Once the attic is vented, adding wall insulation with a vapor barrier and plenty of ceiling insulation would help reduce the temperature garage temperature and make mechanical conditioning of the space more affordable. A last step suggested by dhazelton (apply a vapor barrier to the concrete floor protected by some plywood), could reduce moisture from being wicked into the garage through the concrete slab. I would also think an epoxy floor coating could also act as a vapor barrier to the concrete floor, but I am not sure.

View BurlyBob's profile


10528 posts in 3728 days

#13 posted 04-27-2017 06:00 PM

I put an epoxy floor coating on my concrete garage floor. Prior to doing so I could notice the humidity in my garage/shop. After putting the epoxy on the difference was quite dramatic. It was expensive but well worth to my way of thinking. I chose a bright yellow color which also improved the lighting situation. I was really surprised by the difference. The only thing I would change is to buy more and give it a 2nd coat.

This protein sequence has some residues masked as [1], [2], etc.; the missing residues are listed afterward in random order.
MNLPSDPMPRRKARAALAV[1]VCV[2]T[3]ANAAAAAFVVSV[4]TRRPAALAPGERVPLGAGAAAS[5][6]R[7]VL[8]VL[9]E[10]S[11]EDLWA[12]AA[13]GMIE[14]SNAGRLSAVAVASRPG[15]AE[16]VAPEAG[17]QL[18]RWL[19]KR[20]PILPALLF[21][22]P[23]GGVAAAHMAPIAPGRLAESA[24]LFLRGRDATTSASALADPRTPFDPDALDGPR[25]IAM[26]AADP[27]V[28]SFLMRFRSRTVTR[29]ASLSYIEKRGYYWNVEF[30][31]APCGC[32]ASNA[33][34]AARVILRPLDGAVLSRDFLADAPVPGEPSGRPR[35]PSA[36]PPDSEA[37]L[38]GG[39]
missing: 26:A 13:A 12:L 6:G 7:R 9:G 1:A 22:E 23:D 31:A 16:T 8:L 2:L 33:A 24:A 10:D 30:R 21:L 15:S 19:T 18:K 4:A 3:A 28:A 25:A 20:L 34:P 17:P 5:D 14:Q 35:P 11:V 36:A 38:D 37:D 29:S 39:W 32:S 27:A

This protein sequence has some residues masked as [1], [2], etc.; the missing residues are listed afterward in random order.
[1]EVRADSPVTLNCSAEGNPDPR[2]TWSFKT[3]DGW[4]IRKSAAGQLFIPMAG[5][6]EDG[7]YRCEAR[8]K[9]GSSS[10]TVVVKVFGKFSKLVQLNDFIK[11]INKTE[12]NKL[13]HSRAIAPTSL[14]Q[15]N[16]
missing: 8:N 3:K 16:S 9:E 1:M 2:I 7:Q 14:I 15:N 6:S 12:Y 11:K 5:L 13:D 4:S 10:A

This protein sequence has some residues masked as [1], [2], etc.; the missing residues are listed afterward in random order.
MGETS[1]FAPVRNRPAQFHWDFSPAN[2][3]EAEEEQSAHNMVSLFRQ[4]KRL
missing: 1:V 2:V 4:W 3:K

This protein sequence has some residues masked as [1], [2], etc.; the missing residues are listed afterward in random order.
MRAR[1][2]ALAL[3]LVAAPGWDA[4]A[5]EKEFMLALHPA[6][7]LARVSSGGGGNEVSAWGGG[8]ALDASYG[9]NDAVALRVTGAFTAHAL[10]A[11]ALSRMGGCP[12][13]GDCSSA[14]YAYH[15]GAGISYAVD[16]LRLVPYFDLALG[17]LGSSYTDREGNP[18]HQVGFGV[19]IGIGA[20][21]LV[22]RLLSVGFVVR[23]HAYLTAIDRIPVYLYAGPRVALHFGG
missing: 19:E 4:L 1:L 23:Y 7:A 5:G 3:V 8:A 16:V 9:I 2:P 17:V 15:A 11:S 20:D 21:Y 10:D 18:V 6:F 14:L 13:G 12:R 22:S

View MrRon's profile


6323 posts in 4706 days

#14 posted 04-27-2017 10:08 PM

You need good air circulation to keep the humidity down. The alternative is a well sealed garage and insulation which is expensive.

View yvrdennis's profile


50 posts in 2540 days

#15 posted 04-28-2017 04:15 PM

Is the air in the shop more humid than the outdoor air? If it is, then circulating more outdoor air will help. If it isn’t then you need a dehumidifier. I’d invest in a tool to measure the humidity so you can check this.

If the air in the shop is more humid than outdoors, then you may have moisture coming through your slab. An easy way to check for this is to tape a piece of clear plastic down on the slab. When the shop is relatively cool in the morning you may see condensation on the underside of the plastic, which would suggest that there is moisture coming through the slab. If that’s the case then sealing the slab somehow should help.

showing 1 through 15 of 19 replies

Have your say...

You must be signed in to reply.

DISCLAIMER: Any posts on LJ are posted by individuals acting in their own right and do not necessarily reflect the views of LJ. LJ will not be held liable for the actions of any user.

Latest Projects | Latest Blog Entries | Latest Forum Topics